quarta-feira, 2 de maio de 2018
The Supreme Court deals the death blow to US Human Rights Litigation
by JAN VON HEIN on APRIL 25, 2018
. Acesso em: 27 abr. 2018.
Bastian Brunk, research assistant and doctoral student at the Institute for Comparative and Private International Law at the University of Freiburg (Germany), has provided us with the following summary of the eagerly awaited decision in Jesner v Arab Bank.
On April 24, the Supreme Court of the United States released its decision in Jesner v Arab Bank (available here; see also the pre-decision analysis by Hannah Dittmers linked here and first thoughts after the decision of Amy Howe here) and, in a 5:4 majority vote, shut the door that it had left ajar in its Kiobeldecision. Both cases are concerned with the question whether private corporations may be sued under the Alien Tort Statute (ATS). In Kiobel, the Court rejected the application of the ATS to so-called foreign-cubed cases (cases in which a foreign plaintiff sues a foreign defendant for acts committed outside the territory of the US), but left the door open for cases that touch and concern the territory of the US (see also the early analysis of Kiobel by Trey Childresshere). In Jesner v. Arab Bank, the majority now held that – in any case – “foreign corporations may not be defendants in suits brought under the ATS” (p. 27).
The respondent in the present case, Arab Bank, PLC, a Jordanian financial institution, was accused of facilitating acts of terrorism by maintaining bank accounts for jihadist groups in the Middle East and allowing the accounts to be used to compensate the families of suicide bombers. The petitioners further alleged that Arab Bank used its New York branch to clear its dollar-transactions via the so-called Clearing House Interbank Payment System (CHIPS) and that some of these transactions could have benefited terrorists. Finally, the petitioners accused Arab Bank of laundering money for a US-based charity foundation that is said to be affiliated with Hamas.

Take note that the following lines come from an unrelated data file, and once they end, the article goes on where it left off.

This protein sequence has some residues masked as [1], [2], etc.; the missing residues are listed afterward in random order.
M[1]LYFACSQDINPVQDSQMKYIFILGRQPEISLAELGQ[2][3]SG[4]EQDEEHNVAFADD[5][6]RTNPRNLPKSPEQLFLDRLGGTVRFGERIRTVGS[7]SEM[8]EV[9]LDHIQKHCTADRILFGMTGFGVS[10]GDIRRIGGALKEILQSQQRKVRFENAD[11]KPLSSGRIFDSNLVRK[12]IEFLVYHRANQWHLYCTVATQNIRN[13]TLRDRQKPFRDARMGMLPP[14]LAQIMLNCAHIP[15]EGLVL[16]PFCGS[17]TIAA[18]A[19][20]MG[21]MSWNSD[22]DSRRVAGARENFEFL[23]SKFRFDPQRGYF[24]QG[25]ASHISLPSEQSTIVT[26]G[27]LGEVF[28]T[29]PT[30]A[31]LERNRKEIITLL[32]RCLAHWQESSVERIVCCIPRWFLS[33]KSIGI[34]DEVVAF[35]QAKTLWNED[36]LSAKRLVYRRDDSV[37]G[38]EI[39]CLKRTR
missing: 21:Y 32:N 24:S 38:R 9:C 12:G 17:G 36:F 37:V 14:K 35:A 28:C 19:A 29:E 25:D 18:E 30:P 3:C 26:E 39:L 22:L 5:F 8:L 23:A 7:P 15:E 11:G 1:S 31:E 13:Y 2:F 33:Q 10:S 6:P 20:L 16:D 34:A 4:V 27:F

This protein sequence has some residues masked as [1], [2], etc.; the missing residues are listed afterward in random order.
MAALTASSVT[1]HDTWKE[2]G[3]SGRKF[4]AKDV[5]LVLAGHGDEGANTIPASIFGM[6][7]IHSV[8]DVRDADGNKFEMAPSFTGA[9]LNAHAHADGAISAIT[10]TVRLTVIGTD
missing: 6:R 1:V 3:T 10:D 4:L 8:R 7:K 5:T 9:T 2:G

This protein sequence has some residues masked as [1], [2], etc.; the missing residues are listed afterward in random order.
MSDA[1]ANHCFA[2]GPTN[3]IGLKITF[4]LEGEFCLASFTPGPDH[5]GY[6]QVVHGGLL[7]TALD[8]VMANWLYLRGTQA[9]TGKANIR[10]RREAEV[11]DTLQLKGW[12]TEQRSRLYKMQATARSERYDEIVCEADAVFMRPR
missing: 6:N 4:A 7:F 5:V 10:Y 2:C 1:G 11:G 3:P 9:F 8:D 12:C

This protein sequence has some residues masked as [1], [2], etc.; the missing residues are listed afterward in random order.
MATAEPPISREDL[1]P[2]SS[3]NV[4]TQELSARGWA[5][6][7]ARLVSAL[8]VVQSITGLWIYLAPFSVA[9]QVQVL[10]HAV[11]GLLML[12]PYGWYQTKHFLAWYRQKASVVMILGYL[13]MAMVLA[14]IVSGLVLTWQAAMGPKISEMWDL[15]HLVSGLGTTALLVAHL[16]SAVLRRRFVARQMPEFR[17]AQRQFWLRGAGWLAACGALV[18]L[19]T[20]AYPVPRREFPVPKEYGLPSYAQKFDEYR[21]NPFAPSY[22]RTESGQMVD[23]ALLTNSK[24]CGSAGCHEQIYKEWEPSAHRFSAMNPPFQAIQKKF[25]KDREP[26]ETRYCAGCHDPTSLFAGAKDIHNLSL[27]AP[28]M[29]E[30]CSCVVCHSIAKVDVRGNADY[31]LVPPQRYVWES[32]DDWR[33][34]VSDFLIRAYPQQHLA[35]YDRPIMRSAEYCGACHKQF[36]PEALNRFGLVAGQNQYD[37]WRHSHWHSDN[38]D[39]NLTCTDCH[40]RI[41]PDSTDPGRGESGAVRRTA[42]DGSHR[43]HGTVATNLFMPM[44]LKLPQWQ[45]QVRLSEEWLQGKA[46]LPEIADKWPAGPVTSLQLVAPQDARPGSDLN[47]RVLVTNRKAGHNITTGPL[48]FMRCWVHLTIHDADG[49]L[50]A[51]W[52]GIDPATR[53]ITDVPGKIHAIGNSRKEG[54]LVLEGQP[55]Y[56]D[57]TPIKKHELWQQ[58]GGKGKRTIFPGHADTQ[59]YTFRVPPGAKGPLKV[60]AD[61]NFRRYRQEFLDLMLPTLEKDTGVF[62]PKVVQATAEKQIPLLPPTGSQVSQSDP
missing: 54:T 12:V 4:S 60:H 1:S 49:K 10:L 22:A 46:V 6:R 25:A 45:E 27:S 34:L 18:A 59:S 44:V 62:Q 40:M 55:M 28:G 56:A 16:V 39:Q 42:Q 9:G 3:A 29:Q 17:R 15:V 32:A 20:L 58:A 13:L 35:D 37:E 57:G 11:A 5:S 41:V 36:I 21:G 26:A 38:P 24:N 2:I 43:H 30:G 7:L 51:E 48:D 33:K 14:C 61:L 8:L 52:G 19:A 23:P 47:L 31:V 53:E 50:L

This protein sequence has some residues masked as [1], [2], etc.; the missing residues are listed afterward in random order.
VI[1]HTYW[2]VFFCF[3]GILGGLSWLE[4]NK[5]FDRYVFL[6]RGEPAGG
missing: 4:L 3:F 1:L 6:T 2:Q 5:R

As in Kiobel, the facts of the case barely touch and concern the territory of the United States. The Court therefore held that “in this case, the activities of the defendant corporation and the alleged actions of its employees have insufficient connections to the United States to subject it to jurisdiction under the ATS” (p. 11). However, in order to overcome the divided opinions between the Courts of Appeals and to provide for legal certainty, the Supreme Court decided to answer the question of corporate liability under the ATS, but limited its answer to the applicability of the ATS to foreign corporations only. Justice Kennedy, who delivered the opinion of the majority vote, therefore based his reasoning on a cascade of three major arguments that rely on the precedents in Sosa and Kiobel.
First, the Court referred to the historic objective of the ATS, which was enacted “to avoid foreign entanglements by ensuring the availability of a federal forum where the failure to provide one might cause another nation to hold the United States responsible for an injury to a foreign citizen” (p. 8 f.). Thus, the goal of the Statute’s adoption was to avoid disturbances in foreign relations and not to create them by alienating other countries. This was the main concern with the present case “that already ha[d] caused significant diplomatic tensions with Jordan for more than a decade” (p. 11).